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General Principles

What is the most effective way to train about communication and relationships?

Obviously there is no one easy answer to that, it very much depends on the particular circumstances. However there are some general principles which can guide your decisions:

include cognitive, behavioural and emotional aspects of communication and focus on the acquisition of skills and/or strategies for dealing with specific situations

  • use a combination of didactic and experiential methods, including role play, group work and discussion
  • be learner-centred
  • provide a safe environment for the development of skills, reflection and self-awareness
  • have defined and measurable core competencies
  • be led by professionals who are trained and understand issues relevant to the clinical context
  • provide constructive feedback

(NICE, 2009 (

Similarly, a  recent review of the literature highlights a range of factors important to the success of training on communication skills, including integrating learning and everyday practice.  Insert Reference to Scoping report

Good Practice in Formal Training Design and Delivery
- Challenge negative beliefs about, and reinforce the benefits of, good communication.
- Be 'culturally competent' and focused, ensuring that training responds to cultural diversity.
- Include buy-in amongst participants, managers/supervisors and senior managers.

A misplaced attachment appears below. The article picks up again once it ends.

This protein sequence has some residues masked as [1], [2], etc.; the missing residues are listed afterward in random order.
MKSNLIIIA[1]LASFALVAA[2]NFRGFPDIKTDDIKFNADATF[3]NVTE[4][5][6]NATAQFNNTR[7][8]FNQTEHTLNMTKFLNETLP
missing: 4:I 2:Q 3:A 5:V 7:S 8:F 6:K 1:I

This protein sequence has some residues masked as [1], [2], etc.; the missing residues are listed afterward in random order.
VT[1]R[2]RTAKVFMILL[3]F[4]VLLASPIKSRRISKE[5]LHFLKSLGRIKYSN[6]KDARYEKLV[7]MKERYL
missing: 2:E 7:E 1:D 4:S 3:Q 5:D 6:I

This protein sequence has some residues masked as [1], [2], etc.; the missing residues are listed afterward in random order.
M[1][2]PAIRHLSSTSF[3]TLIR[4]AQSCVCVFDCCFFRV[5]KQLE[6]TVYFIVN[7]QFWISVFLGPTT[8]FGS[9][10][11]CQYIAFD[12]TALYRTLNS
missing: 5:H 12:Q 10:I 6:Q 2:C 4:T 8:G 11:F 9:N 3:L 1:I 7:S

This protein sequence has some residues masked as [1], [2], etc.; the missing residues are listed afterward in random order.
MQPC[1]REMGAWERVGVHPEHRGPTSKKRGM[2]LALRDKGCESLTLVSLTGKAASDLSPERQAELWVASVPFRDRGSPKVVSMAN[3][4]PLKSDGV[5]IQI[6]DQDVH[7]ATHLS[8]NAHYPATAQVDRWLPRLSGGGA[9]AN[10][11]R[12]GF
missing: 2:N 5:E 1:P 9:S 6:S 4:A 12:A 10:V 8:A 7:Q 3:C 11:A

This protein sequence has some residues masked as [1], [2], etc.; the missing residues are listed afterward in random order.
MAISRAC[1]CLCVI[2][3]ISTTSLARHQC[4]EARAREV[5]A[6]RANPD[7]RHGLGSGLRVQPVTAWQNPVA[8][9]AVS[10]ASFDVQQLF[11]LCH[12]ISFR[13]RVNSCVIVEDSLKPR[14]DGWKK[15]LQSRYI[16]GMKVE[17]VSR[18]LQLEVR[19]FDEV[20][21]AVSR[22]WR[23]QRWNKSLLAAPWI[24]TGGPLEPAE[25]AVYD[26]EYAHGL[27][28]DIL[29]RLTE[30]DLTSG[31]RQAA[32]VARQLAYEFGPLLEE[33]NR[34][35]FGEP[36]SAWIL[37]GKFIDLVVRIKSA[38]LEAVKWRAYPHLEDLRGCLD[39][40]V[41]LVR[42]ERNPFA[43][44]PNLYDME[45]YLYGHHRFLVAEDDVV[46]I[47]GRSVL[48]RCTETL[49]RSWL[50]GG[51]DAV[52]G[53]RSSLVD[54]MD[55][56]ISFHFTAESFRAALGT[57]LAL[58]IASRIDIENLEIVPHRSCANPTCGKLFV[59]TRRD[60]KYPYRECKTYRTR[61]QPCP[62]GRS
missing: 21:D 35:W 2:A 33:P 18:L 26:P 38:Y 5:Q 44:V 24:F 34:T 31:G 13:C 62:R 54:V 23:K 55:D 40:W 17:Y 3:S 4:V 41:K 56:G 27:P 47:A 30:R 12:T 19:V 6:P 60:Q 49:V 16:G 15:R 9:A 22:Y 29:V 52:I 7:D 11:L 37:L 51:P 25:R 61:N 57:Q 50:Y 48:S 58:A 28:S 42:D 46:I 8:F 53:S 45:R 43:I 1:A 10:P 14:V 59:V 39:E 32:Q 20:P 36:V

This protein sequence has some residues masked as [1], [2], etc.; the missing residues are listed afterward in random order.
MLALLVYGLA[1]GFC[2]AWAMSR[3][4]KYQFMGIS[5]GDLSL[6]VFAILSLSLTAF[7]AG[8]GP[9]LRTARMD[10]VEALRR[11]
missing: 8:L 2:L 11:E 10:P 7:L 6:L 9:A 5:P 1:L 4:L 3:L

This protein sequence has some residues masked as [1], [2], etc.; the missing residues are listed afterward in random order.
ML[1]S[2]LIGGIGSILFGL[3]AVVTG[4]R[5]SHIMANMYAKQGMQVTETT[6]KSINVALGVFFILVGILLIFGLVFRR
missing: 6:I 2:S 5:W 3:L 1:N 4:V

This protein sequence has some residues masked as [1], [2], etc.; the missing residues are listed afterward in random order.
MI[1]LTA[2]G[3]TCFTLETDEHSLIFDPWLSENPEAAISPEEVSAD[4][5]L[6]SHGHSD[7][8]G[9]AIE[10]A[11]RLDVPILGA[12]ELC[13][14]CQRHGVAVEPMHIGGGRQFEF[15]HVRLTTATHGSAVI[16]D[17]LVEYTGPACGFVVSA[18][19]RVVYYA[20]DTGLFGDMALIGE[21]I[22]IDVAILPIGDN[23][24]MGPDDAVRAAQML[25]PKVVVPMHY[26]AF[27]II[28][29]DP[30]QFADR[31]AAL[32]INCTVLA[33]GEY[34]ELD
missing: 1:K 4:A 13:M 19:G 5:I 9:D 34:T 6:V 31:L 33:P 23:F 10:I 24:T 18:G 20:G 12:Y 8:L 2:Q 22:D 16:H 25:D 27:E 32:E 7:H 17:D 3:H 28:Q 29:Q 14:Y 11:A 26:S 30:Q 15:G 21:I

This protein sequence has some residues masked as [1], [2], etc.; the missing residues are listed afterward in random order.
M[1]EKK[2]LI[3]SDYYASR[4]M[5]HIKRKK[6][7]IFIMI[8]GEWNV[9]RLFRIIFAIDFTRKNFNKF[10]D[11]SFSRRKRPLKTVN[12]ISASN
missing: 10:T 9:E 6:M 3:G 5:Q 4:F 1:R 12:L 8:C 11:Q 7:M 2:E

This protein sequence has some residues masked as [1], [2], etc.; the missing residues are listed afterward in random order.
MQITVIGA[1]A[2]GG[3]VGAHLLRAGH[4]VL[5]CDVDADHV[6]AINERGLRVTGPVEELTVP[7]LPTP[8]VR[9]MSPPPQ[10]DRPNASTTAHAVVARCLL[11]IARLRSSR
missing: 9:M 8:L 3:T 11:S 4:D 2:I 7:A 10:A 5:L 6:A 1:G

- Include opportunities for managers and/or supervisors to participate.
- Have clear transfer strategies, including planning in advance of training.
- Ensure that training content and goals are conceptually linked to outcomes that are important for both patients and healthcare professionals.
- Establish specific, measurable and time-targeted objectives for the application of new skills.
- Understand the contextual and organisational characteristics of the setting for implementation.
- Have a focus upon 'self-directed' learning, including peer support for individuals post-training to discuss implementation experiences.
- Incorporate activities which promote the transfer of skills into practice, particularly those that augment or improve supervisory practice and support.
- Utilise cognitive, behavioural and affective approaches to skills development.
- Be of an adequate duration and intensity.
- Be learner-centred, skills-focused and practice-orientated and be organised in small teaching/learning groups.